September 24, 2008
When Randi Weingarten was elected president of the American Federation of Teachers, the country’s largest teachers union, back in July, she proposed creating “school-based community centers” to serve needy students and their families. Now, she’s behind a coalition to promote her vision.
The Community Agenda for America’s Public Schools calls for strong partnerships between schools and communities as a strategy to “close the opportunity gap” by increasing the quality and diversity of services that schools offer. Backers say their goal is to outline an agenda that is politically and practically feasible, rather than purely ideologically driven, in contrast with two other coalitions currently dominating debate in education circles: the “no excuses,” accountability-based Education Equality Project and the Broader, Bolder Approach to Education, which holds that schools alone cannot close the achievement gap. The group seeks a broad range of outcomes for children, from academic success to physical and emotional health, arguing:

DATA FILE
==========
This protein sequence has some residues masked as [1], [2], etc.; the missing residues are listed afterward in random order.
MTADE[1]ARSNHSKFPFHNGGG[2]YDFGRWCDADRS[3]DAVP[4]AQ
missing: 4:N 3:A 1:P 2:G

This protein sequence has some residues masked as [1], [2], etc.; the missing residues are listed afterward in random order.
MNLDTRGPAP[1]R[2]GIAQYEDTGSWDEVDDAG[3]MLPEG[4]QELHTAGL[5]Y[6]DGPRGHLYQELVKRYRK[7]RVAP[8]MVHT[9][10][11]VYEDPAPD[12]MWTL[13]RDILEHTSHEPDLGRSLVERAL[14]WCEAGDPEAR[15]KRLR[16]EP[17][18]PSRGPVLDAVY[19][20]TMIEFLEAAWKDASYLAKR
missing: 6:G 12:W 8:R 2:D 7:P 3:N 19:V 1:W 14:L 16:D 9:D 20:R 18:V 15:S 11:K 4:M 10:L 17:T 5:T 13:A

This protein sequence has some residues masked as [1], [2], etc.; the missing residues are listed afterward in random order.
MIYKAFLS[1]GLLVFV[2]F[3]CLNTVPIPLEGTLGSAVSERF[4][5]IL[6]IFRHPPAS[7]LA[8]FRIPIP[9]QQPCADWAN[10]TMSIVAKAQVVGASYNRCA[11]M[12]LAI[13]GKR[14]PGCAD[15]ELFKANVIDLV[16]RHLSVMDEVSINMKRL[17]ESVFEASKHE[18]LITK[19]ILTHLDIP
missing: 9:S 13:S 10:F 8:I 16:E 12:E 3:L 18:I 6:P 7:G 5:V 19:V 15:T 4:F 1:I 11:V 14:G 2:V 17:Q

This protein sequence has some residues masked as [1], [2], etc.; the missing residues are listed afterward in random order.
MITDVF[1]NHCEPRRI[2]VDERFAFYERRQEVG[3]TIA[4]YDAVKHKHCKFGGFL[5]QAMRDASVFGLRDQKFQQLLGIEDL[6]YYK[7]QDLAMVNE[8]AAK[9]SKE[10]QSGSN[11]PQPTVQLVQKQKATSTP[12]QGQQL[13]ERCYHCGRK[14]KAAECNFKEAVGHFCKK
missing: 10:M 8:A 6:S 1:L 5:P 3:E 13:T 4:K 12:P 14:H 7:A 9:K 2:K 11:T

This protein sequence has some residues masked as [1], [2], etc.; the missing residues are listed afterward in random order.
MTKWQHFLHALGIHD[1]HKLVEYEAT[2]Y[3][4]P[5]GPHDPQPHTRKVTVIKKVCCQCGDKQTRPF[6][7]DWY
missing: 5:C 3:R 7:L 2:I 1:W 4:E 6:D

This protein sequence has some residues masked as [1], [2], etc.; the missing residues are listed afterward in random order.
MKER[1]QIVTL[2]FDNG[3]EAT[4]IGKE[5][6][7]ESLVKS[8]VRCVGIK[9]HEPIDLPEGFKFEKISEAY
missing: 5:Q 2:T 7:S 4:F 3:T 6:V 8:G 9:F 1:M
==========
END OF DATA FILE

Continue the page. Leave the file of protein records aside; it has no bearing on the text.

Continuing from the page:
Every institution that influences positive outcomes for children and youth must be part of the agenda — schools, families, government, youth development organizations, health, mental health and family support agencies, higher education and faith-based institutions, community organizing and community development groups, unions, and business.
Weingarten joined a handful of other education leaders in Washington, D.C., this morning for the campaign’s inaugural press conference. The Community Agenda has already been endorsed by dozens of national education and community organizations, as well as by a number of local school districts, including those in Baltimore, Chicago, and Portland, Ore. The New York City Schools are not on the list of endorsers.
The Community Agenda for America’s Public Schools is administered by the Coalition for Community Schools. A full list of the agenda’s policy recommendations is after the jump.